If a watercourse, ditch, stream, river or culvert runs adjacent to, through or under your land or property (even if it does not fall within your property boundary as set out by your Title Deeds) then you are likely to be what is known as a “riparian owner”. In short, you are responsible for the maintenance of the watercourse to ensure that water is able to flow freely into and along it, so that it doesn’t pose a flood risk.

The legal responsibilities of a riparian owner are to:

  • ensure the flow of water is not obstructed or polluted

  • maintain the bottom and sides of the watercourse (including managing any trees and vegetation growing on the banks)

  • remove any obstructions, such as rubbish, fallen branches or garden waste

  • maintain any structures (such as rubbish screens, culverts, weirs and mill gates).


You are more likely to have a responsibility if you live in a rural area due to there not being as widespread a drainage system as in urban areas, particularly alongside roads. Rural roads are especially affected when groundwater levels are high and surface water runs off neighbouring land and property onto them. It is essential that roadside ditches in these areas are kept clear for the water to flow into before it reaches the road and causes surface flooding or even damages the road surface.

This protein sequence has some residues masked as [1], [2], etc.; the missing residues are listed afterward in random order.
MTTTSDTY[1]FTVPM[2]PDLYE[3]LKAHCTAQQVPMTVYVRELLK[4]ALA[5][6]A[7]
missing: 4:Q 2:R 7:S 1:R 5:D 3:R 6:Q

Cllr Joy Dennis, Cabinet Member for Highways and Transport at West Sussex County Council, said: “Over the last five months we have seen a year’s worth of rainfall. You will have noticed that this has resulted in sustained high levels of groundwater, increased debris in the drainage systems causing blockages, and large amounts of surface water runoff, causing flooding across the county.

“Our Highways team has been busy responding to numerous incidents of flooding. We continue to manage over 140,000 gullies and routinely clear other drainage assets, including our ditches. However, whilst we are working as hard as we can to keep the water network free flowing to reduce flooding, we do not have responsibility for all of the drains and watercourses within West Sussex. For example, we’re only responsible for around 10% of the county’s ditches.